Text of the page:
• Toward a Better Understanding of Social Workers on Integrated Care Delivery Teams
  • Determining the Value and Outcomes of the Doctor of Nursing Practice (DNP)
  • The Role of Practice Facilitators in Meeting the HIT Needs of Rural Practices  
Read more here. 
Recent CHWRC Products
Research Brief: Diffusion of Physicians and Access To Primary Care: The Role of Person, Program, and Place

This research brief explores whether it is possible to predict that a place will become more or less underserved based on the personal characteristics of physicians, particularly in primary care specialties, the characteristics of the counties from and to which they move, and their likelihood to move into or out of rural places. Read more...

Author: Tom Ricketts   
Research Brief: The Workforce Transformations Needed to Staff Value-Based Models of Care

What will the shift to value-based payment models mean for the workforce? This report synthesizes the existing body of evidence on the workforce implications of new models of care.  We identify: 1) task shifting that is occurring in the delivery of traditional health care services; 2) new staff roles that are emerging to provide enhanced care services; 3) how employers are "putting it all together"; and 4) the implications of these trends for health workforce research and policy.   Read more...

Authors: Erin Fraher, Rachel Machta, Jacqueline Halladay
Service Spotlight

Program staff have been traveling around the country and the state giving presentations to a wide variety of health workforce stakeholders. Here is a sampling of the presentations and audiences:
News and Events

Health Workforce Seminar Series
  • 1/6/16, 1:00-2:30: "Reflections on Race and Medicine": Damon Tweedy, MD, Assistant Professor, Psychiatry, Duke University Medical Center. Location TBD. Please RSVP to Julie Spero so we can plan accordingly.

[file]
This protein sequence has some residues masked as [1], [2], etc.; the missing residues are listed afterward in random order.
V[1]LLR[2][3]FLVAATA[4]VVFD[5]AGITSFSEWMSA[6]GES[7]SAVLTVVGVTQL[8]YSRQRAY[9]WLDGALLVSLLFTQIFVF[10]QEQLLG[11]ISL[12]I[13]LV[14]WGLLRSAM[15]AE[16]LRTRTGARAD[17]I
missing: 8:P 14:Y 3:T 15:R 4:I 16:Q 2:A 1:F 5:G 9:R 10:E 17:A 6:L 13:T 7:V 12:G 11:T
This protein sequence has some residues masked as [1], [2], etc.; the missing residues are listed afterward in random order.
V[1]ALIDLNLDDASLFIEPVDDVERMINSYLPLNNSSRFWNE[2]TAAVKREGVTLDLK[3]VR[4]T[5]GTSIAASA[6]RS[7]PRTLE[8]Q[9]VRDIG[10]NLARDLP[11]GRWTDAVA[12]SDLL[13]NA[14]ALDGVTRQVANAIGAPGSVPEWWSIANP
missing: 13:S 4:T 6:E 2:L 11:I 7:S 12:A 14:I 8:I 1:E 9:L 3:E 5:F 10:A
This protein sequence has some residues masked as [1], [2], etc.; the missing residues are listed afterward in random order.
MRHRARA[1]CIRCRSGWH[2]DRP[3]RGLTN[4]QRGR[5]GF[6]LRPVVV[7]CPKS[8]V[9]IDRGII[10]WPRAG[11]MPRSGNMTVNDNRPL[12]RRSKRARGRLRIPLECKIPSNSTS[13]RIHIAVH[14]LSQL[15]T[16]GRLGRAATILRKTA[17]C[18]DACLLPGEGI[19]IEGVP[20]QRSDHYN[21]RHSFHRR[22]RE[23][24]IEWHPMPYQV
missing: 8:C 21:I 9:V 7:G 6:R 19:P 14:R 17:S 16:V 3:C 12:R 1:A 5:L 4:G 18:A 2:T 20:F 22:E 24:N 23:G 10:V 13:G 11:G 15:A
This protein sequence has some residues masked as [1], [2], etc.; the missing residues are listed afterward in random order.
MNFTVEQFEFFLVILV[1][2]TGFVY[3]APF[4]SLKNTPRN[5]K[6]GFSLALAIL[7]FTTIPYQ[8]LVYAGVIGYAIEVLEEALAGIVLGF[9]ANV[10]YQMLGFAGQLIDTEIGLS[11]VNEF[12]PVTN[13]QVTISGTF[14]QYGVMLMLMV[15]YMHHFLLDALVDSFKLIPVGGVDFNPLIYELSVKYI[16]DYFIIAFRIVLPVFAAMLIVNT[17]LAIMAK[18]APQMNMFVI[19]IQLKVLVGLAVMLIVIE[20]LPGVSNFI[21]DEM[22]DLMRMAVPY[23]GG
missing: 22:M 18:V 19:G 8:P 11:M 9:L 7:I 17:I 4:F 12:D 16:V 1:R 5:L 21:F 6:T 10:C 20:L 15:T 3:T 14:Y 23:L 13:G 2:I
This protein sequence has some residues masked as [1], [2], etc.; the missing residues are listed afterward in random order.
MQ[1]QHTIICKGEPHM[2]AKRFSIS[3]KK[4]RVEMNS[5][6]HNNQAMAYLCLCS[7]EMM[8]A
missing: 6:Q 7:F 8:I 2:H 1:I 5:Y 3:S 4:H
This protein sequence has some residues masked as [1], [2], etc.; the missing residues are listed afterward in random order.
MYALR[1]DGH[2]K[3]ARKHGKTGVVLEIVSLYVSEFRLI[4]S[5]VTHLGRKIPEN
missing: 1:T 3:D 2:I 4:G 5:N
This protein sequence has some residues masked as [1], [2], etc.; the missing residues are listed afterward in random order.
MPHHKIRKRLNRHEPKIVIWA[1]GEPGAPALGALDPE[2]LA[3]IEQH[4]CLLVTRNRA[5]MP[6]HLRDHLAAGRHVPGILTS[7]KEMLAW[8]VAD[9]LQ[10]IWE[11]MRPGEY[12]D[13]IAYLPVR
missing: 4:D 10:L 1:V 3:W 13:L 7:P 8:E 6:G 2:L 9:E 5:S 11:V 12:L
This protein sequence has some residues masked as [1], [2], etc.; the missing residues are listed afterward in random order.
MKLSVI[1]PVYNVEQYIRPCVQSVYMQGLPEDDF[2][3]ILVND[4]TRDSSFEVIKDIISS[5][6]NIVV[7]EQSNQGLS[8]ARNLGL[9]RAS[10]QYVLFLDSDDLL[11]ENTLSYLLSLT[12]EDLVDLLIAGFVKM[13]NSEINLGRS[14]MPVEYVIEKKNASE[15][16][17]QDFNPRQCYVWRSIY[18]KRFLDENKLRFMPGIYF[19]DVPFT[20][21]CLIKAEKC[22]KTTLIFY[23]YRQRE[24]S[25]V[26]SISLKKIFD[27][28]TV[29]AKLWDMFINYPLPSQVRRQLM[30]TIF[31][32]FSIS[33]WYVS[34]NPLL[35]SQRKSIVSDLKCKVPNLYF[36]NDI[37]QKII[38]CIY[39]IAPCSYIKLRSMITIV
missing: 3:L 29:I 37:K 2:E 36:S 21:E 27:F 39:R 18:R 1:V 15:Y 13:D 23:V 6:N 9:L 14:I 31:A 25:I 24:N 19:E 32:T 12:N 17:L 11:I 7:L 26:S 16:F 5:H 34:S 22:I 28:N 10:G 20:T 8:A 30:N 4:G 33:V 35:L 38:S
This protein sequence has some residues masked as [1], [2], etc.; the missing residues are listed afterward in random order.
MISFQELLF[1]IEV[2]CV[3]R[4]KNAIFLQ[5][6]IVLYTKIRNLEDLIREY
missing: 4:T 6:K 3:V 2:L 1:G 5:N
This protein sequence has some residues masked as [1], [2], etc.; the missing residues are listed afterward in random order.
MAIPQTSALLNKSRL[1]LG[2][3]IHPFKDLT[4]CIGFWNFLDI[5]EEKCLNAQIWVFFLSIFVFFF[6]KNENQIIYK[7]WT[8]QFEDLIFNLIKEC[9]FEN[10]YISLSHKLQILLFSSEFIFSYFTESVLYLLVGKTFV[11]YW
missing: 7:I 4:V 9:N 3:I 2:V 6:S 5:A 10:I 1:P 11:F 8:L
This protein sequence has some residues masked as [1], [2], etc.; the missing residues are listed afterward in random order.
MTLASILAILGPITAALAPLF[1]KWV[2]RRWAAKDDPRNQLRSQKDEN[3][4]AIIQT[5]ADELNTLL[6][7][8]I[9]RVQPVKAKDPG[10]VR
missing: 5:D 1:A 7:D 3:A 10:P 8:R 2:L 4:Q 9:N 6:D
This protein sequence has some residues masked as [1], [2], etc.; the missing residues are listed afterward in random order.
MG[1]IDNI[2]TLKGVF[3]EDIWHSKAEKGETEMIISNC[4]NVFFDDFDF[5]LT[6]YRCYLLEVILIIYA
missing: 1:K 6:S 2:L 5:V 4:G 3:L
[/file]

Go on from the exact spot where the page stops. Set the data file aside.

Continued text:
• 1/28/16, 2:00-3:30: Warren Newton, Director of NC AHEC, and William B. Aycock Distinguished Professor & Chair, UNC Dept. of Family Medicine; speaking on IPE, IPP and outcomes. Rosenfeld Conference Room, Sheps Center, Chapel Hill, NC. 
Welcome New Students!
Our Program is committed to developing the next generation of health workforce researchers. We are pleased to welcome Emily Tierney and Kathryn Lavoie to our team. Emily is a first year UNC-CH MHA student working on our FutureDocs Forecasting Tool. Kathryn is a second year UNC-CH MHA student working with the Health Professions Data System.   
Download our Data

Did you know?
The North Carolina Health Professions Data System makes county-level data on 19 professions from 1979-present freely available on our website.  Go to our product search tool at and select "Data" under the Product Type drop down box.

Need more data?
County counts are only the tip of the iceberg. We have additional variables and formats available for analysis. Visit for more information. Please note that we charge for most data requests on a cost recovery basis, and that approval may be required from the respective licensing board for us to release the data.